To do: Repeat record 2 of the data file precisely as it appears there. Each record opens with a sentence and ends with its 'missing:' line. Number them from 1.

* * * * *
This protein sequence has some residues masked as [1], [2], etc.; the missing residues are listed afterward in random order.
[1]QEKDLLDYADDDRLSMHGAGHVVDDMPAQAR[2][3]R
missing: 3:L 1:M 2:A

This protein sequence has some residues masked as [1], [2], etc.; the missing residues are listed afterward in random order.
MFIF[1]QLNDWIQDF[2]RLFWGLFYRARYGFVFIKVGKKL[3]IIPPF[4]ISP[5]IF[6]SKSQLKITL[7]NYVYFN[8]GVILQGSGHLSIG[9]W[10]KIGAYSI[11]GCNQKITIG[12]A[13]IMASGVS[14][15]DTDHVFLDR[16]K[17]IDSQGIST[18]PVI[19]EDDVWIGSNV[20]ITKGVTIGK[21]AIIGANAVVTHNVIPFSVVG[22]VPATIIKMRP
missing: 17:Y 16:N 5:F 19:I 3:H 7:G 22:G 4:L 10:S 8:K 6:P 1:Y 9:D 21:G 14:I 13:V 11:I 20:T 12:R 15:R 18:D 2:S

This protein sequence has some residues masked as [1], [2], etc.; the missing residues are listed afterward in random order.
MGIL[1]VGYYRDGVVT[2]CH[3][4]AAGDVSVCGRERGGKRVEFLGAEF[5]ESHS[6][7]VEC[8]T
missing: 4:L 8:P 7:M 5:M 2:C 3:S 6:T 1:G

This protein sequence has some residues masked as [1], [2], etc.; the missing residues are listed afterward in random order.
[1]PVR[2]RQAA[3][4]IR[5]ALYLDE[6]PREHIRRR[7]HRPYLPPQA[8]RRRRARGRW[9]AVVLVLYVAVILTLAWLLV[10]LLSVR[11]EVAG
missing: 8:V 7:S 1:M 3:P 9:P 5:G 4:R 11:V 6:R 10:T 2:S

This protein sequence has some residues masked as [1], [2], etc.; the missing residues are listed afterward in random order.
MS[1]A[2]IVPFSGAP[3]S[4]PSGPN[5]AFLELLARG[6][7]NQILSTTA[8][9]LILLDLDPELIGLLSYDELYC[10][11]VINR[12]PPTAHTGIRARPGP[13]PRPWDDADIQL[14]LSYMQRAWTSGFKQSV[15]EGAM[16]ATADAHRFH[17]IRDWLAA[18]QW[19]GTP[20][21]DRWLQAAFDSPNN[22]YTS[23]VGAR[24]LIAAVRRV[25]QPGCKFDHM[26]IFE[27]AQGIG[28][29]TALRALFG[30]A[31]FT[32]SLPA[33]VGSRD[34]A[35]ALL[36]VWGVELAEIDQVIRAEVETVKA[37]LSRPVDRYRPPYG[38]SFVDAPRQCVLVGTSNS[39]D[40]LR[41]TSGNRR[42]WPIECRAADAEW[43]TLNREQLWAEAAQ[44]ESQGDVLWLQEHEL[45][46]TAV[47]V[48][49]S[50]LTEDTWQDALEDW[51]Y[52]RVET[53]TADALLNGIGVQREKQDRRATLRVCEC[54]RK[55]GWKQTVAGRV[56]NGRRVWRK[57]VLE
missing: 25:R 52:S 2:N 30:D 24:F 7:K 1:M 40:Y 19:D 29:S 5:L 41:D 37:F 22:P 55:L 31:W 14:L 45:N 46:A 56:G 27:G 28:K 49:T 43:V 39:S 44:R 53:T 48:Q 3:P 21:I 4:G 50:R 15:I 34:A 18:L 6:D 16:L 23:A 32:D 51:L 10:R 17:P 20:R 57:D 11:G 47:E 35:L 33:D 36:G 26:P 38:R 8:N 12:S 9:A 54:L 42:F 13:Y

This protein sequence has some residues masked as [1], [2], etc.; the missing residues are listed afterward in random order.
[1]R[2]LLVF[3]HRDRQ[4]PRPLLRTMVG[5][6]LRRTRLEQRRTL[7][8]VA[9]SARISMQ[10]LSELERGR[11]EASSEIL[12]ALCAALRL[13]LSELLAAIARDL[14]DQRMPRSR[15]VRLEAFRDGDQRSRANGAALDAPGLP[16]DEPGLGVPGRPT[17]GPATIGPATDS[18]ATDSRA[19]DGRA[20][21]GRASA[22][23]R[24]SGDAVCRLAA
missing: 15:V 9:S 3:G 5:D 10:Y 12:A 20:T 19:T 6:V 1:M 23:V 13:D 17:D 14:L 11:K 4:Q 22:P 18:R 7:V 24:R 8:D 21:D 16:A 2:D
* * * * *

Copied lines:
This protein sequence has some residues masked as [1], [2], etc.; the missing residues are listed afterward in random order.
MFIF[1]QLNDWIQDF[2]RLFWGLFYRARYGFVFIKVGKKL[3]IIPPF[4]ISP[5]IF[6]SKSQLKITL[7]NYVYFN[8]GVILQGSGHLSIG[9]W[10]KIGAYSI[11]GCNQKITIG[12]A[13]IMASGVS[14][15]DTDHVFLDR[16]K[17]IDSQGIST[18]PVI[19]EDDVWIGSNV[20]ITKGVTIGK[21]AIIGANAVVTHNVIPFSVVG[22]VPATIIKMRP
missing: 17:Y 16:N 5:F 19:I 3:H 7:G 22:G 4:L 10:S 8:K 6:P 1:Y 9:D 21:G 14:I 13:V 11:I 20:T 12:R 15:R 18:D 2:S